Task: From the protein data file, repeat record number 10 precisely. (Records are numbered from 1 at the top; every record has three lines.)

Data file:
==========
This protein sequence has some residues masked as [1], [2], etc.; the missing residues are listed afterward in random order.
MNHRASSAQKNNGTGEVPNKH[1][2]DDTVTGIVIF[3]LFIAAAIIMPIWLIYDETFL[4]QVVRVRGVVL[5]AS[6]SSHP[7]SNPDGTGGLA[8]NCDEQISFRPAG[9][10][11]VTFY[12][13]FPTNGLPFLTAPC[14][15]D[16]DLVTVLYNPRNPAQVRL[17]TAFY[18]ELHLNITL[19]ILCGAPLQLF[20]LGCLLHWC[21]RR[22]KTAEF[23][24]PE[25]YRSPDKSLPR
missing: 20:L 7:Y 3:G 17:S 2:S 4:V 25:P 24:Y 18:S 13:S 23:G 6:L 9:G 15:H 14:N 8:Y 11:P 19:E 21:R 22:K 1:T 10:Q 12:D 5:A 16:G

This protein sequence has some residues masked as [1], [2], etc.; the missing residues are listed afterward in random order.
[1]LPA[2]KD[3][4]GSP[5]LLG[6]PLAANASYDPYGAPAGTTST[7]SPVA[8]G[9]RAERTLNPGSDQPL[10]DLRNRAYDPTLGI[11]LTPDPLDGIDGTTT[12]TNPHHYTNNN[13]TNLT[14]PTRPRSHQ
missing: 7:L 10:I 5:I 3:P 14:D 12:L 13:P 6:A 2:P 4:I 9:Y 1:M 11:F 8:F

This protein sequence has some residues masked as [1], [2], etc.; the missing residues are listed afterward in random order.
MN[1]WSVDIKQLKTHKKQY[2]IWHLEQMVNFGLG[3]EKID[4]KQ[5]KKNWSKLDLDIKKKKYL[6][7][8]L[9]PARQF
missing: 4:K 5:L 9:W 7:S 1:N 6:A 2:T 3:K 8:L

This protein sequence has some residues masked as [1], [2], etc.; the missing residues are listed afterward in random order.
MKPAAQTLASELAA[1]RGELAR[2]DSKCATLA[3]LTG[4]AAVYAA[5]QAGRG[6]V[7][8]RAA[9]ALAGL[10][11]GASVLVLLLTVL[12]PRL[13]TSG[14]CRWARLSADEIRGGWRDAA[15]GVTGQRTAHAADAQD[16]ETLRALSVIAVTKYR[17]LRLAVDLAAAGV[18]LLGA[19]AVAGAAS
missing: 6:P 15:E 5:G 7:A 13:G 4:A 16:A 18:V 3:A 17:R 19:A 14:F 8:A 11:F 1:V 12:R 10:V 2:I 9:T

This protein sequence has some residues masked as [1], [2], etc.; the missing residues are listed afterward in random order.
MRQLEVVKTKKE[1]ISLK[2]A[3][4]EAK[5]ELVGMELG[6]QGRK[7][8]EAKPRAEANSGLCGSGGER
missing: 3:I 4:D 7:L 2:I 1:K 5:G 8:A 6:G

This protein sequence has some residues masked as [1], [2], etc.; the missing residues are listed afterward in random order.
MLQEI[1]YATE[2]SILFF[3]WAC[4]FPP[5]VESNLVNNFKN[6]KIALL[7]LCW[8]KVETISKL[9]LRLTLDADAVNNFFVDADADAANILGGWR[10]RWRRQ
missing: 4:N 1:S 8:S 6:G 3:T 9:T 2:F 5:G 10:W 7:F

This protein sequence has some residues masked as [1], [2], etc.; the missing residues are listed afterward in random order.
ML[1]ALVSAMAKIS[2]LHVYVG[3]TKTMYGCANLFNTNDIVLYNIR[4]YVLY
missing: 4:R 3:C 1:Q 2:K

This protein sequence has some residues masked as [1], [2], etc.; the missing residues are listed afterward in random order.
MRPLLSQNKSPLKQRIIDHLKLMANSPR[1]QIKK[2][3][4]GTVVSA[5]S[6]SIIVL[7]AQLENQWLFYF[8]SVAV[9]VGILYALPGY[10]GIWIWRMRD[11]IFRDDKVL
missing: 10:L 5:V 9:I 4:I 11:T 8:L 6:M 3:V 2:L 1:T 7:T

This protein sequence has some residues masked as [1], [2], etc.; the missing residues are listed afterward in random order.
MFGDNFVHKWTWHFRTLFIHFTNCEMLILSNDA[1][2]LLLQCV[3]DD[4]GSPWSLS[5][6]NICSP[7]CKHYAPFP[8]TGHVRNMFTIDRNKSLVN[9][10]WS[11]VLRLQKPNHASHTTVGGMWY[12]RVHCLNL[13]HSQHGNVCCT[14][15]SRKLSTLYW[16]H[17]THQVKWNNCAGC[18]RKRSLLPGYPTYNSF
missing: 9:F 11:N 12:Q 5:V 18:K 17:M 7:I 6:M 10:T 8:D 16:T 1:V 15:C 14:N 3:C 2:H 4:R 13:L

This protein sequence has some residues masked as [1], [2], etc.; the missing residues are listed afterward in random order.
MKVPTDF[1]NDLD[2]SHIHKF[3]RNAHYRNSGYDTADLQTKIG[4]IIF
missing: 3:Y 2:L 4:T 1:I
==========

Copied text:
This protein sequence has some residues masked as [1], [2], etc.; the missing residues are listed afterward in random order.
MKVPTDF[1]NDLD[2]SHIHKF[3]RNAHYRNSGYDTADLQTKIG[4]IIF
missing: 3:Y 2:L 4:T 1:I